Sharing art and french savoir faire

Leonardo da Vinci’s sumptuous Portrait of an Unknown Woman, known by its French title La Belle Ferronnière, is one of the proudest possessions of the Musée du Louvre. So far, anyone wishing to see it has had to make their way to Paris, where La Belle lives. Soon, however, the Renaissance lady will be taking up residence for a year in Abu Dhabi, where the Louvre is opening a satellite museum.

For the first time in its history, France is opening outposts of its national museums on foreign soil. As the government earmarks less and less money to culture every year, museums in France, as elsewhere, are having to come up with evermore creative ways to raise funds. Opening offshoots abroad is a path that more than one museum is taking.

The Louvre Abu Dhabi

The Louvre Abu Dhabi is the most spectacular example. Following a 2007 agreement between the governments of France and Abu Dhabi, skillfully negotiated by the Louvre’s then general administrator Didier Selles, a consortium of French cultural institutions, led by the Louvre, but also including the Musée d’Orsay, the Pompidou Centre, the Château de Versailles and a dozen or so others, are lending their savoir faire and, for the first ten years, works of art to the nascent Gulf institution.

In exchange, these institutions (the Louvre being foremost among them) are receiving €1 billion (£774 million) from Abu Dhabi over a 30-year period. The money will help open up new wings, manage and maintain collections and buildings, pay for restorations, and buy works.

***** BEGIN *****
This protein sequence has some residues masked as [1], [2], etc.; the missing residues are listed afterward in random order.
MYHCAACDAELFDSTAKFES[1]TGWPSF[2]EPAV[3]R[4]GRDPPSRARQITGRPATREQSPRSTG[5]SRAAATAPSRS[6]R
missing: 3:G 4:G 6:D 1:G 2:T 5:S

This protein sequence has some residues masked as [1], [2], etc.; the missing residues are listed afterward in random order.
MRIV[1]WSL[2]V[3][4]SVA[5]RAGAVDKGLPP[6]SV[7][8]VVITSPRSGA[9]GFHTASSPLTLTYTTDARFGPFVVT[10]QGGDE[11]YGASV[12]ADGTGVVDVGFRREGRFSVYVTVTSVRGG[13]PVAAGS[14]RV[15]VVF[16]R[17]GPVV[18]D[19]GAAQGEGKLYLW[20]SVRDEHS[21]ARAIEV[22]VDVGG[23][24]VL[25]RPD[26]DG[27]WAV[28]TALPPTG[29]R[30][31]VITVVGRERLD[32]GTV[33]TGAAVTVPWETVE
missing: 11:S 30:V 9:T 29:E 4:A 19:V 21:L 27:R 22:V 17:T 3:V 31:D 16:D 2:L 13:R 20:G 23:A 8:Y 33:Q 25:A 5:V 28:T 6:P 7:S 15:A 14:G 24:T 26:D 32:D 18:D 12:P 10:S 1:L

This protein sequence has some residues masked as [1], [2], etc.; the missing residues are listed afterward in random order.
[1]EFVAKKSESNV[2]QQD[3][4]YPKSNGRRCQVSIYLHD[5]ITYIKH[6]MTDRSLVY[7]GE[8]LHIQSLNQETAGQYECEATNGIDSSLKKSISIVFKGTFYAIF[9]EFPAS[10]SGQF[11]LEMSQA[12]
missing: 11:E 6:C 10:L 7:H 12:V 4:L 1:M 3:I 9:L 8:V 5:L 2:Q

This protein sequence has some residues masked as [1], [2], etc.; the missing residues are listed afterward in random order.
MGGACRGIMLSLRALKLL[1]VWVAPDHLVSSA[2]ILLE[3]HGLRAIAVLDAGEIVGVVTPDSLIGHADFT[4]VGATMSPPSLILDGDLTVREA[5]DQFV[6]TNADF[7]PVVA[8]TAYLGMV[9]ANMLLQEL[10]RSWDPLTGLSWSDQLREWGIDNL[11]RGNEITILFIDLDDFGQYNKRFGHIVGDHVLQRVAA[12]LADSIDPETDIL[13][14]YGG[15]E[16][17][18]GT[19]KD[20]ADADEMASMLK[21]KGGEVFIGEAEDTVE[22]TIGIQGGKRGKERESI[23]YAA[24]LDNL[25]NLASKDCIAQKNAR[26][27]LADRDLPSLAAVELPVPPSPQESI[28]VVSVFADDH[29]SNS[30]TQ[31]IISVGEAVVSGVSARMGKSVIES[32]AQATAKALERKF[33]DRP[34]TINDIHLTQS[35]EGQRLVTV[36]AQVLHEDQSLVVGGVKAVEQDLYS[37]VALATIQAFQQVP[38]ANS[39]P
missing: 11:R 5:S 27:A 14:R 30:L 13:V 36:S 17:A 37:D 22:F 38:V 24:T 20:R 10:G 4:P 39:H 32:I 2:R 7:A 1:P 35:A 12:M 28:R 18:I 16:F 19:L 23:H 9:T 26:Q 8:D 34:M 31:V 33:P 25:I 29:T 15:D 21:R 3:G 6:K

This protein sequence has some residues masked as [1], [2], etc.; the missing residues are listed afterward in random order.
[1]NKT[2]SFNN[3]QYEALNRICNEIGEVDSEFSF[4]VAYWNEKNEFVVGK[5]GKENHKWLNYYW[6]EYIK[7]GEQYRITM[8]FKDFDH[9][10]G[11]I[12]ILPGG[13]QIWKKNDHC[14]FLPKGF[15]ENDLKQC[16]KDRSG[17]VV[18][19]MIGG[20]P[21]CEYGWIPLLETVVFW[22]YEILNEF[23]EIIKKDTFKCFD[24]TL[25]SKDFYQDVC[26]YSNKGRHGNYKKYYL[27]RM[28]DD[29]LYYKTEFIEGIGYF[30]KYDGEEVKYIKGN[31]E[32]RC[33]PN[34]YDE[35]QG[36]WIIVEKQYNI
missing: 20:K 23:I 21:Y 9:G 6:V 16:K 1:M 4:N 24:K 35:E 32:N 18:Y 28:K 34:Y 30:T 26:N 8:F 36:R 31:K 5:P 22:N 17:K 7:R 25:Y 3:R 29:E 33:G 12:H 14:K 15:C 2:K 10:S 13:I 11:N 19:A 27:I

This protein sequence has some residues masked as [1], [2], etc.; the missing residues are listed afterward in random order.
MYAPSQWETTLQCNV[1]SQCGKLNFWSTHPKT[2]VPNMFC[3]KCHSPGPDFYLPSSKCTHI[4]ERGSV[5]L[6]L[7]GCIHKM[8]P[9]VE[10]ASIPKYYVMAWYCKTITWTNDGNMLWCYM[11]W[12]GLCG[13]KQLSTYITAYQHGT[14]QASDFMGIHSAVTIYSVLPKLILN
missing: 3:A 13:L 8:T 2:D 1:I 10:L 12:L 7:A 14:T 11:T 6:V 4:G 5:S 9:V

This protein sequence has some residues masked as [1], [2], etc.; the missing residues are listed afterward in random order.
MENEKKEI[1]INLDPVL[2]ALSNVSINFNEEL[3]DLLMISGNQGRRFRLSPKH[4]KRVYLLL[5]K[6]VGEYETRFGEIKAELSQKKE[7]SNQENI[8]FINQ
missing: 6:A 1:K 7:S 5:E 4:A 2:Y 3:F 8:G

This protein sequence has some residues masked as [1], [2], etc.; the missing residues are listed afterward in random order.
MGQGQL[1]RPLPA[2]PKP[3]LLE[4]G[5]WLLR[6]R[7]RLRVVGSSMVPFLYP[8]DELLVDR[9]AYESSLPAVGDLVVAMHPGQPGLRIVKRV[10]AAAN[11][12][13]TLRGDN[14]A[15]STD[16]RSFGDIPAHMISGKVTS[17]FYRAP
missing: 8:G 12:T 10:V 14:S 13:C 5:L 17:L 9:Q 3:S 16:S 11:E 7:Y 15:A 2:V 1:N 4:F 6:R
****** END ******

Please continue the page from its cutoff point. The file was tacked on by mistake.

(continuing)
The Emirates’ version of the Louvre museum is being built on a new artificial Island of Saadiyat in the United Arab Emirate of Abu Dhabi

The Emirates’ version of the Louvre museum is being built on a new artificial Island of Saadiyat in the United Arab Emirate of Abu Dhabi

The architect of the Louvre Abu Dhabi is the Pritzker Prize-winning Jean Nouvel. The building he has designed is recognisable by a vast, discus-shaped dome, with perforations that cast speckled shadows on the ground beneath. With construction now more or less complete, the edifice will soon be handed over to the museum’s administrators, who will get it ready to host the art and the visitors. The date of the opening is yet to be set.

The money will help open up new wings, manage and maintain collections and buildings, pay for restorations, and buy works

Featuring 6,000 square metres of permanent display space and another 2,000 square metres of exhibition galleries, Louvre Abu Dhabi will, in its inaugural year, show 600 works, some borrowed, others acquired. Masterpieces flying over from Paris include not only the Leonardo, but also Edouard Manet’s The Fife Player (1866) and Vincent van Gogh’s Self-Portrait (1887).

Artist’s impression of the Louvre Abu Dhabi, due to open in late-2016

Artist’s impression of the Louvre Abu Dhabi, due to open in late-2016

Pompidou Malaga

The Pompidou Centre in Paris already has a foreign outpost up and running. As of March 2015, and for a total of five years, residents of Malaga in southern Spain have had their very own pop-up Pompidou. The mini-museum is housed inside the Cubo, a cultural centre built on the harbour in 2013, where its glass-cube exterior has been given a multi-coloured casing by the French contemporary artist Daniel Buren.